By Angela Rocheleau
Summer is a special time for caution if you or someone in your family is an older adult. It is the season for too much sun exposure, summer heat and exhaustion and other dangers that are particularly great for seniors. Here are some helpful answers to questions we often receive from family members this time of the year.
Q: What should I do to help my elderly parents prepare for the summer weather ahead? They still live in their own home.
A. Here’s where extra precautions will always pay off. We recommend the following measures. Improve lighting in high-traffic areas both inside and outside the home. Be sure they wear hats and sunscreen when outside and keep plenty of bottled water handy. In case of severe weather or storms, make sure seniors have plenty of batteries for radios and flashlights, food, pet food and medication supplies. Arrange ahead of time to have a neighbor or caretaker check in on them.
Q. My elderly aunt thinks she is immune to getting sick, but I know that summer colds and illnesses can be nasty. How can I help minimize her chances of getting ill?
A. Many illnesses could be avoided if adults and caretakers did something as simple as wash their hands correctly. You should utilize the washing technique outlined by the Centers for Disease Control and Prevention.
Wet your hands with clean running water and apply soap. Use warm water if it is available. Rub hands together to lather and scrub all surfaces. Continue rubbing hands for 20 seconds. (This is the length of time needed to sing “Happy Birthday” twice or the “ABCs.”) Rinse hands well under running water. Dry your hands using a paper towel or air dryer. If possible, use your paper towel to turn off the faucet and to open up the door.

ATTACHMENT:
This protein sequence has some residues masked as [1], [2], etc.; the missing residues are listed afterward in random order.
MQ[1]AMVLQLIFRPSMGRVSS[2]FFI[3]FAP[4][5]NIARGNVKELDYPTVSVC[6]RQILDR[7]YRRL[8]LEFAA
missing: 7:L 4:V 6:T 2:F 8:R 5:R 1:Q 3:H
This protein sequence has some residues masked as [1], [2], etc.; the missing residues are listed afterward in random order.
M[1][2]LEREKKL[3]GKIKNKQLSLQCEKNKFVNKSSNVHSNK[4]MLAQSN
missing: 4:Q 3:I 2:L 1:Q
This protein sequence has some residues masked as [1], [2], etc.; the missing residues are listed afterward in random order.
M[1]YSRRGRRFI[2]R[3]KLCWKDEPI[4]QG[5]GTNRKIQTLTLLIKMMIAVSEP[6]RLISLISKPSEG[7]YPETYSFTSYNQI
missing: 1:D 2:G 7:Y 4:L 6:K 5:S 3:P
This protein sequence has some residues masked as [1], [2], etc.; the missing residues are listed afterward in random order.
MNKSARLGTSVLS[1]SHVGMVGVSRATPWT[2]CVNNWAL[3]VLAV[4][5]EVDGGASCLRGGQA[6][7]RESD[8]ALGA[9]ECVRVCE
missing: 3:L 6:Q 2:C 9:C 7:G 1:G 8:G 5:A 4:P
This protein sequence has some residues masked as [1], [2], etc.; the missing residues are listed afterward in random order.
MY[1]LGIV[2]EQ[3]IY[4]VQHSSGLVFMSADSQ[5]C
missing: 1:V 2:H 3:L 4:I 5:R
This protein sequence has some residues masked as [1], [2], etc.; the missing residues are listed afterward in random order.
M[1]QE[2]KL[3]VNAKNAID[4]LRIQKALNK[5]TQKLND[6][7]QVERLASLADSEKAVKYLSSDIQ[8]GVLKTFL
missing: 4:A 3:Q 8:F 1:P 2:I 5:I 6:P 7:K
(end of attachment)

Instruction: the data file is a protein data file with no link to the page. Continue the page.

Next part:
Q. I need help finding the right care for my grandmother. I live out of state and just don’t want her to be alone so much. My parents are gone and my brother doesn’t seem to care.
A. We realize the importance of finding the right person to match the needs of a loved one. Many private duty home care agencies approach this differently. It is important that the family have major input on the plan of care for their family member.
The final plan is created from this information as well as an assessment of the client’s needs. A nurse visits the home, wherever home may be and interviews the family asking many questions about lifestyle, hobbies, preferences, etc. Each case is different. Immediately following the interview process a home health aide that best matches her specific needs would be assigned to take care of your grandmother.
Angela Rocheleau has 25 years of experience in the home health care industry focusing on leadership roles for the past two decades. She serves on the Better Business Bureau board of Central New England and the Executive Board of the Mass Council for Home Care Aides.